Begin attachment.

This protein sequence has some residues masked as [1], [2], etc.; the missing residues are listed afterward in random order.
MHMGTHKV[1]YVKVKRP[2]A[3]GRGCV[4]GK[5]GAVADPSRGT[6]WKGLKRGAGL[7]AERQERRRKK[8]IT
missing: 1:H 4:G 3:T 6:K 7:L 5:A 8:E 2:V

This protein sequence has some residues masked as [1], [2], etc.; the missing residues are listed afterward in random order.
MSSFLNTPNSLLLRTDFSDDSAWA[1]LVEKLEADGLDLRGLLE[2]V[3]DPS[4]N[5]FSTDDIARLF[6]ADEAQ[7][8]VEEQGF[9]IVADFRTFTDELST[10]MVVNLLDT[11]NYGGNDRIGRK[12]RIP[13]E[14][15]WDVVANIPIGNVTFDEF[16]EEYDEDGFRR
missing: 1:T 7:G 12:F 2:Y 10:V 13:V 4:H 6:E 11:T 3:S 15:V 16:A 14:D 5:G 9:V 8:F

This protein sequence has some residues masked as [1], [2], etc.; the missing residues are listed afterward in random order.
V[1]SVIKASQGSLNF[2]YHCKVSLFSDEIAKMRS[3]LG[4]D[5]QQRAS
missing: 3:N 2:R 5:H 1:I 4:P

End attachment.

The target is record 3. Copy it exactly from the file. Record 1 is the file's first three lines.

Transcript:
This protein sequence has some residues masked as [1], [2], etc.; the missing residues are listed afterward in random order.
V[1]SVIKASQGSLNF[2]YHCKVSLFSDEIAKMRS[3]LG[4]D[5]QQRAS
missing: 3:N 2:R 5:H 1:I 4:P